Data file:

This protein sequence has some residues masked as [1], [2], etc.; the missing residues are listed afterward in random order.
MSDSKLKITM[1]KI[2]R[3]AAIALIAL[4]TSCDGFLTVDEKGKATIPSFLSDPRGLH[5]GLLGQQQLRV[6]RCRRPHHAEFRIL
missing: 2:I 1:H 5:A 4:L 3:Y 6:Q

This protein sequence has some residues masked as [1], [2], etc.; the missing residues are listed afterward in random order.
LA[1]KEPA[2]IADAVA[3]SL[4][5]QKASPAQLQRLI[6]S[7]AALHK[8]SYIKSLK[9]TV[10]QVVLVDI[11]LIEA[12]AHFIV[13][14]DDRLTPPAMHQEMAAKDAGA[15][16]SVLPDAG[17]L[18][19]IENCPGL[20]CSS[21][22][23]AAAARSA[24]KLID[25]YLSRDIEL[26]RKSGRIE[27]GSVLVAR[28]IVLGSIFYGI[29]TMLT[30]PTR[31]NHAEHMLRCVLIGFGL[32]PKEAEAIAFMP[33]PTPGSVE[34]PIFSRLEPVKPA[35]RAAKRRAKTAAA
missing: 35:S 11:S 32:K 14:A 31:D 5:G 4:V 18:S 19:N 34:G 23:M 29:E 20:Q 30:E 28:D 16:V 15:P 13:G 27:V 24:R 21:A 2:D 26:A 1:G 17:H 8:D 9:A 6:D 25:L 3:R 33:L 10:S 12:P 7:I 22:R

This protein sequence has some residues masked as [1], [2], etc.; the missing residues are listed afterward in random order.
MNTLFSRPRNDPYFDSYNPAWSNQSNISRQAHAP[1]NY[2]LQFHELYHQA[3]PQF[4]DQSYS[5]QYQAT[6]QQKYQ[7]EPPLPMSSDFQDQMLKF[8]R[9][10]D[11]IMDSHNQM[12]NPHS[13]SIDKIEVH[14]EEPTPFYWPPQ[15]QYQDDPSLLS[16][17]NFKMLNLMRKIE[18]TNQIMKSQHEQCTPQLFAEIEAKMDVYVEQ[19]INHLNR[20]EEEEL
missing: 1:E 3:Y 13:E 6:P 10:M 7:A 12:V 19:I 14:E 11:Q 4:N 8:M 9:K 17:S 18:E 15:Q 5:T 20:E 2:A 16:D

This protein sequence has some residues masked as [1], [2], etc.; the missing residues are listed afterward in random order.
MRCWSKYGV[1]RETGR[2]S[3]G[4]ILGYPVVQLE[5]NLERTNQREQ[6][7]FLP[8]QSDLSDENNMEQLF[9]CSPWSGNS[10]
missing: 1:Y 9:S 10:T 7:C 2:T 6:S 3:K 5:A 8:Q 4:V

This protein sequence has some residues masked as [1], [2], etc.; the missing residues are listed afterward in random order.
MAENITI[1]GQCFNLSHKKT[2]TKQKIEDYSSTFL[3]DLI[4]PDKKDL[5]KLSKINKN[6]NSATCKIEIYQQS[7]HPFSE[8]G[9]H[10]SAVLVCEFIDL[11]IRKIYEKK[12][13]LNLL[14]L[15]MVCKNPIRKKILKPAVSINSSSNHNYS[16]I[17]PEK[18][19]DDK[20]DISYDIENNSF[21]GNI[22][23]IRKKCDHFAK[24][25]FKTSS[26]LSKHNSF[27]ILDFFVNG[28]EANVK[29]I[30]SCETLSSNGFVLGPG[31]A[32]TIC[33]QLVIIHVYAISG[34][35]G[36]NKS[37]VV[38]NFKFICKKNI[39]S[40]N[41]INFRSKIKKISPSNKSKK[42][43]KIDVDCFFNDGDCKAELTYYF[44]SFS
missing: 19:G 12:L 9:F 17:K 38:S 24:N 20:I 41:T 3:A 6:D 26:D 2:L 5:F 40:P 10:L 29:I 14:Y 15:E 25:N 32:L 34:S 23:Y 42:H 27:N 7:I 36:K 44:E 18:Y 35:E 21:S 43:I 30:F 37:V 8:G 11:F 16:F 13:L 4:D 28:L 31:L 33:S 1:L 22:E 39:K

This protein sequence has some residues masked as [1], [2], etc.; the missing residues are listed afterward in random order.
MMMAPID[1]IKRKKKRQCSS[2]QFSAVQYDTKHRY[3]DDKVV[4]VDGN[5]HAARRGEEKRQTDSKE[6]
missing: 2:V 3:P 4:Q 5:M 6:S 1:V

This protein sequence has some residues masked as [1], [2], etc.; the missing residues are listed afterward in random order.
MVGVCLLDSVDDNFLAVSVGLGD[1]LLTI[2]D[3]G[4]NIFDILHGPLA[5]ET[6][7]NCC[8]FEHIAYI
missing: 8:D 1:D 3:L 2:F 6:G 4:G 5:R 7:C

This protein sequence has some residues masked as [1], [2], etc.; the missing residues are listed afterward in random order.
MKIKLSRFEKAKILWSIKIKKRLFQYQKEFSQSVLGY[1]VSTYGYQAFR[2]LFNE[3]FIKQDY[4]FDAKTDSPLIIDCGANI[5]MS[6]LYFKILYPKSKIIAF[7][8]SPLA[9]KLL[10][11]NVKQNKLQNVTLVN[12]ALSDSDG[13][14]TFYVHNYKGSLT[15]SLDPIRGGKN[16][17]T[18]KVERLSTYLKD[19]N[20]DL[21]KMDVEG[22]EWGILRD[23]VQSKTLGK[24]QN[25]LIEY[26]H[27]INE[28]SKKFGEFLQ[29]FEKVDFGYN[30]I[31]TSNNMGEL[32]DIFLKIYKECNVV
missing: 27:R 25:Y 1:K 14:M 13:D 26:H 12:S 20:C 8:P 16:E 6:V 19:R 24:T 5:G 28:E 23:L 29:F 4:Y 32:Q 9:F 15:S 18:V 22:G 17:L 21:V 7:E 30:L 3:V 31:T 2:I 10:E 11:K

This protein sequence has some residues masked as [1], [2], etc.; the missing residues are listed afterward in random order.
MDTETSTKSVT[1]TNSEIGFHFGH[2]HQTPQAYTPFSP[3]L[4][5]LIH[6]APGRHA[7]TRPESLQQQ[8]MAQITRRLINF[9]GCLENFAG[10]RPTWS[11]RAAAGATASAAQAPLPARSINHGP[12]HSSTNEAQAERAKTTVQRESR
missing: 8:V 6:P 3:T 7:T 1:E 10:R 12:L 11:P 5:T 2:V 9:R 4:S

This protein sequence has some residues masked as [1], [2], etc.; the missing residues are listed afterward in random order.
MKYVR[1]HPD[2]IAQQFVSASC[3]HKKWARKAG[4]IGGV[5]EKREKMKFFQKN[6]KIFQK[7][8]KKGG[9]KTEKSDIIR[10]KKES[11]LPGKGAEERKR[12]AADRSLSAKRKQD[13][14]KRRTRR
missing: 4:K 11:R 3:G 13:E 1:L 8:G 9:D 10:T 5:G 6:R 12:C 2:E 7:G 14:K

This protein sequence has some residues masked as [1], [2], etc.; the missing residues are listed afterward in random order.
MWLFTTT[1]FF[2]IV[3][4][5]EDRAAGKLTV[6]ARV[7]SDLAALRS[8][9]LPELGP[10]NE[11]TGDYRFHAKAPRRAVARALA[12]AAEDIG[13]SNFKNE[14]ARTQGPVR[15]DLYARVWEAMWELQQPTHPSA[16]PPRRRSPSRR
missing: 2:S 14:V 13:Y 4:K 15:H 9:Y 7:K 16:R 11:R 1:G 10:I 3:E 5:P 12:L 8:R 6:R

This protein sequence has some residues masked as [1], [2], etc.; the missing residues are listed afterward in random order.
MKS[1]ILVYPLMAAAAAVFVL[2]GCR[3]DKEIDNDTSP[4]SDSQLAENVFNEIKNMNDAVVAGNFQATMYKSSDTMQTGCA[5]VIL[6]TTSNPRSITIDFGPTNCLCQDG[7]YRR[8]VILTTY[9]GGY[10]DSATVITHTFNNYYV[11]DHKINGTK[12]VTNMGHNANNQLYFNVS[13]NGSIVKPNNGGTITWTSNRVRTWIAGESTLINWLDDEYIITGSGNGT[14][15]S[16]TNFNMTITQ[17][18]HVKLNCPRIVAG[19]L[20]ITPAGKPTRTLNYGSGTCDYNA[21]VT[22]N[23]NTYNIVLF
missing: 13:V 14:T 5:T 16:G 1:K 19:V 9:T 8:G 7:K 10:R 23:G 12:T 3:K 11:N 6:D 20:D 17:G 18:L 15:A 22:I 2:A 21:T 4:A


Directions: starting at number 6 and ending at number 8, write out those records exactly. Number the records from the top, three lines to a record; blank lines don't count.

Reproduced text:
This protein sequence has some residues masked as [1], [2], etc.; the missing residues are listed afterward in random order.
MMMAPID[1]IKRKKKRQCSS[2]QFSAVQYDTKHRY[3]DDKVV[4]VDGN[5]HAARRGEEKRQTDSKE[6]
missing: 2:V 3:P 4:Q 5:M 6:S 1:V

This protein sequence has some residues masked as [1], [2], etc.; the missing residues are listed afterward in random order.
MVGVCLLDSVDDNFLAVSVGLGD[1]LLTI[2]D[3]G[4]NIFDILHGPLA[5]ET[6][7]NCC[8]FEHIAYI
missing: 8:D 1:D 3:L 2:F 6:G 4:G 5:R 7:C

This protein sequence has some residues masked as [1], [2], etc.; the missing residues are listed afterward in random order.
MKIKLSRFEKAKILWSIKIKKRLFQYQKEFSQSVLGY[1]VSTYGYQAFR[2]LFNE[3]FIKQDY[4]FDAKTDSPLIIDCGANI[5]MS[6]LYFKILYPKSKIIAF[7][8]SPLA[9]KLL[10][11]NVKQNKLQNVTLVN[12]ALSDSDG[13][14]TFYVHNYKGSLT[15]SLDPIRGGKN[16][17]T[18]KVERLSTYLKD[19]N[20]DL[21]KMDVEG[22]EWGILRD[23]VQSKTLGK[24]QN[25]LIEY[26]H[27]INE[28]SKKFGEFLQ[29]FEKVDFGYN[30]I[31]TSNNMGEL[32]DIFLKIYKECNVV
missing: 27:R 25:Y 1:K 14:M 13:D 26:H 12:S 20:C 8:P 16:E 6:V 19:R 24:T 5:G 28:E 23:L 29:F 4:Y 32:Q 9:F 15:S 18:V 22:G 17:L 21:V 7:E 30:L 3:V 31:T 2:I 10:E 11:K